Upon insulin stimulation, the eNOS mRNA was increased in the vascular endothelial cells. Therefore, we examined the mRNA expression of insulin-stimulated eNOS from the FABP4-treated cell lysates. Confluent vascular cells were preincubated with FABP4 (50–100 ng/ml) for 30 min and then stimulated with 600 nM insulin for 24 hours in a supplemented medium. Total RNA was isolated from the cells using the ABI PRISM 6100 Nucleic Acid PrepStation (Applied Biosystems, CA, USA). The absorbance at 260 nm was used to measure the RNA concentration, and an absorbance ratio of 260/280 nm was used to analyse the RNA quality.
Real-time quantitative PCR of eNOS
Total RNA (0.5 μg) was reverse transcribed to cDNA using Random Hexamers and SuperScript II (Invitrogen Life Technologies, UK) by following the manufacturer’s protocol. TaqMan primers and probes for eNOS and GAPDH were obtained from validated and pre-designed Assays-on-Demand products (Applied Biosystems, CA, USA) and were used in real-time PCR amplifications. The mRNA expression for each gene and sample was calculated using the recommended 2-ΔΔCt method. The control group (untreated cells) was defined as the calibrator in this experiment. GAPDH was used as a housekeeping gene to normalise the results of the gene of interest.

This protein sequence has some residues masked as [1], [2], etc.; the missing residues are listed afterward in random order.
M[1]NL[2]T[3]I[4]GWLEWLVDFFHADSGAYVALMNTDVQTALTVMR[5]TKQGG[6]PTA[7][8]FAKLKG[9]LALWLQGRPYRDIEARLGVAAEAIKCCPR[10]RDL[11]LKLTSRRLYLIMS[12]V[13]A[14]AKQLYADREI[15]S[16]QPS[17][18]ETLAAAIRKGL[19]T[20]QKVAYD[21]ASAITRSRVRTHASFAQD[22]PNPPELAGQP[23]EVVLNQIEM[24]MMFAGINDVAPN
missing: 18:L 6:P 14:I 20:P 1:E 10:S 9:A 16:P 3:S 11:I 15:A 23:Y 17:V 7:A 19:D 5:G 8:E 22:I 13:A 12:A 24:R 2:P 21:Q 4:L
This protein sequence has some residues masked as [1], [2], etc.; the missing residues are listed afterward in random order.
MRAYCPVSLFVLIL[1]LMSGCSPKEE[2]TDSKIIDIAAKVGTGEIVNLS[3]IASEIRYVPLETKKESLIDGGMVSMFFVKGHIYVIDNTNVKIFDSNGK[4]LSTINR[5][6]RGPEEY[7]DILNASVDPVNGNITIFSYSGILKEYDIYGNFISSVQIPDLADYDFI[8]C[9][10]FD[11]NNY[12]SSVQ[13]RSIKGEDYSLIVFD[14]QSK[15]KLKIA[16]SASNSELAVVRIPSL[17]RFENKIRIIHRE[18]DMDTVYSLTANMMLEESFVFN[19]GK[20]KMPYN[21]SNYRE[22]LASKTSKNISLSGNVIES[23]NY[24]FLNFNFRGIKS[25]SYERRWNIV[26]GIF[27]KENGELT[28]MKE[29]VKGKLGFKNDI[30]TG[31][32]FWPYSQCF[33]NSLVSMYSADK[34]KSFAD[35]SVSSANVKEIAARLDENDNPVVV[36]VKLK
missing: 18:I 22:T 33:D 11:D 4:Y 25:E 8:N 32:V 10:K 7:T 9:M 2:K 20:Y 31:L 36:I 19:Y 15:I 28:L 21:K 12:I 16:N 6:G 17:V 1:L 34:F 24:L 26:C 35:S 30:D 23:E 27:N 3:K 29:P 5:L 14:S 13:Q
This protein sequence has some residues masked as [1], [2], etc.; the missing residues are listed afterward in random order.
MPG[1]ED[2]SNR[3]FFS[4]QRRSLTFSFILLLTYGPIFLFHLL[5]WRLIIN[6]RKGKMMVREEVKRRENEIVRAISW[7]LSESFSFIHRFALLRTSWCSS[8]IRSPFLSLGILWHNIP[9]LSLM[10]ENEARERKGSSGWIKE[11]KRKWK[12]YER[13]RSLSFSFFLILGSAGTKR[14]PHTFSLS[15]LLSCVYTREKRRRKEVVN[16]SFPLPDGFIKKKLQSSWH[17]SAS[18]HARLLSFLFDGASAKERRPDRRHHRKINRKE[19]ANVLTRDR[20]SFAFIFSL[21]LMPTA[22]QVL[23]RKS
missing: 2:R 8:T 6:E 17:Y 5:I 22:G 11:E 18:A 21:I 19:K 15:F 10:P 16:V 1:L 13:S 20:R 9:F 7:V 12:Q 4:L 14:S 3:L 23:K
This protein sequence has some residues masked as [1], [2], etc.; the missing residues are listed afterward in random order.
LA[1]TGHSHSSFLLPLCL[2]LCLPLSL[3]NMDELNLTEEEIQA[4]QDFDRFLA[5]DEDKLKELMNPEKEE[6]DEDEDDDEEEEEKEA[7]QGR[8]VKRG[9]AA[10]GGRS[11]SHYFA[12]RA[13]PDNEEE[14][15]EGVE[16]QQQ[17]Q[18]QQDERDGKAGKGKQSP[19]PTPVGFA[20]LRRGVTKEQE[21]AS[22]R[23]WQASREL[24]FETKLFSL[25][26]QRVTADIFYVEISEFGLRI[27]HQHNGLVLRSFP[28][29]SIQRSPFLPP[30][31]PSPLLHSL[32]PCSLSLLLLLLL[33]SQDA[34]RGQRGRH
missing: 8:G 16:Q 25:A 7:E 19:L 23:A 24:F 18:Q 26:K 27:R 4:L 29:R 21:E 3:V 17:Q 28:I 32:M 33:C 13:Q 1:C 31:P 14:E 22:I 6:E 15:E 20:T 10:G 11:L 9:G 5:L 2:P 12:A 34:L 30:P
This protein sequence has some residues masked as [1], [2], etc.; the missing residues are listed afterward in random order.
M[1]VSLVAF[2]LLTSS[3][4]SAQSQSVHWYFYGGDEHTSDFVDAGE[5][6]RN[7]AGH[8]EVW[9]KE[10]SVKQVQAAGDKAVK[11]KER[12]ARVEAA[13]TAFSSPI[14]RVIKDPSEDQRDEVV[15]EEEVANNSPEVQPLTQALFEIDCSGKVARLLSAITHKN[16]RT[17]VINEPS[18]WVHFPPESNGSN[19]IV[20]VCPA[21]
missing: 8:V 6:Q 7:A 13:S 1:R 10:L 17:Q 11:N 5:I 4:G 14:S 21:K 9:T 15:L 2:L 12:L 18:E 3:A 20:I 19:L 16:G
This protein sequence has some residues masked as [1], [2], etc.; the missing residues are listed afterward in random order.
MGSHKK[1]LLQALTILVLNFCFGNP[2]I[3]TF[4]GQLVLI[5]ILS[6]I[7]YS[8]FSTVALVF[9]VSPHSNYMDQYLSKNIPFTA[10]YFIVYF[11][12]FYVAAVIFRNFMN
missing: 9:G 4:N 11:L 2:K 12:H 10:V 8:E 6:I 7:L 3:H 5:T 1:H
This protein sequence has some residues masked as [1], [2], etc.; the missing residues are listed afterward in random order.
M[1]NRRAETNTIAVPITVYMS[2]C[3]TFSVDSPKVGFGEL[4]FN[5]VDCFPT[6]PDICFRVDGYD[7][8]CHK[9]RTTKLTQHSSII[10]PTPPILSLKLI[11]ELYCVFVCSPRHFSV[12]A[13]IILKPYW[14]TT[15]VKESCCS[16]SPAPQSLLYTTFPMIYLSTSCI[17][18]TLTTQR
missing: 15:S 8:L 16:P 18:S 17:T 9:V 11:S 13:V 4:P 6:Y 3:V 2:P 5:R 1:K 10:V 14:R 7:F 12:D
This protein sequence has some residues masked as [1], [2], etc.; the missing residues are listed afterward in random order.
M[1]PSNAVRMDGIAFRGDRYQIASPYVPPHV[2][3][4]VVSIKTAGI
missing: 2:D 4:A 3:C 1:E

Nitric oxide assay
Cells were starved for 24 h with 1 % low serum medium (without growth factors) and then preincubated for 30-min with FABP4 (25–100 ng/ml) before a 30-min insulin treatment (600 nM) in the starvation medium. The supernatants were collected, and the detection of the NO2 and NO3 anions was performed with the Nitrate/Nitrite Colorimetric Assay kit (Cayman Chemical, Ann Arbor, MI) using the Griess reaction and following manufacturer’s instructions. The absorbance of the solution was read on a spectrophotometer at 540 nm. To quantify the NO production, a standard nitrate curve was generated in the same medium in which the experiments were performed. The results were expressed as fold increases with respect to the insulin treatment.
The results are represented as the means ± SD of at least 3 separate experiments. Differences between the means were determined using a one-way analysis of variance (ANOVA), which was followed by a Dunnett’s post-hoc test for multiple comparisons. Differences were considered significant at P < 0.05. The GraphPad Prism 5.0 Software, Inc. was used for statistical analyses.
FABP4 inhibits eNOS activation and NO production in HUVECs
FABP4 inhibits insulin-stimulated eNOS mRNA expression in HUVECs
FABP4 effect on eNOS is produced through the insulin-signalling pathway in HUVECs